Insomnia Inspires Paranoia
People who are consistently deprived of sleep are more likely to think that others are intentionally trying to deprive them of happiness than their well rested counterparts.
People who are consistently deprived of sleep are more likely to think that others are intentionally trying to deprive them of happiness than their well rested counterparts. "People suffering from insomnia are more likely to fear that others are trying to harm them, a psychologist has told the Cheltenham Science Festival. Dr Daniel Freeman from the Institute of Psychiatry at King's College London said that people who are having difficulties getting to sleep show increased rates of paranoid thinking." The Independent reports that "A survey of 8,580 adults revealed those who had found it difficult to sleep within the past month were three times more likely to fear that people were deliberately acting to harm them or their interests than those who had slept well."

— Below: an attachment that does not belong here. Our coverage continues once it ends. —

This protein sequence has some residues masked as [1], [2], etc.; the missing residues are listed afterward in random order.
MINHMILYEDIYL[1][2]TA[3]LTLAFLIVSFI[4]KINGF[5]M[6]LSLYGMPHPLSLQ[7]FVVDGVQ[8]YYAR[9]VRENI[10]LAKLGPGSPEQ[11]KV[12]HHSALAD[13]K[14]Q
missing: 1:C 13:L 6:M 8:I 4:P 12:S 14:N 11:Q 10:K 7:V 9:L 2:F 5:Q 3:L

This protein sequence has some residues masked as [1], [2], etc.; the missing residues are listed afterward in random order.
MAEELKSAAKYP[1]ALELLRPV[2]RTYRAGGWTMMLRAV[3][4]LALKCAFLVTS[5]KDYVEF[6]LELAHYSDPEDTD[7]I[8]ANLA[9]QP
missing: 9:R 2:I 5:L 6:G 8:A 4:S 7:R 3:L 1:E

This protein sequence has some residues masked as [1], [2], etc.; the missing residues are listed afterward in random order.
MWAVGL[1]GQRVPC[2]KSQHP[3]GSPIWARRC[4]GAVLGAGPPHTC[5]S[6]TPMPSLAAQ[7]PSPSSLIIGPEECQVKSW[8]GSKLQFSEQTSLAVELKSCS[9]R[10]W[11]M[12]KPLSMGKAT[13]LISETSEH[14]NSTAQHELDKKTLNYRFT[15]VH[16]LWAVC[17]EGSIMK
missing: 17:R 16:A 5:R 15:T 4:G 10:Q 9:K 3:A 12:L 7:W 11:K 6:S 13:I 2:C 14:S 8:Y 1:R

The ability to speak clearly, succinctly, and powerfully is easier than you think
The results come from a 15-year study that used ultrasound scans to track blood vessels in middle-aged adults starting in 2002.
- The study measured the stiffness of blood vessels in middle-aged patients over time.
- Stiff blood vessels can lead to the destruction of delicate blood vessels in the brain, which can contribute to cognitive decline.
- The scans could someday become a widely used tool to identify people at high risk of developing dementia and Alzheimer's.
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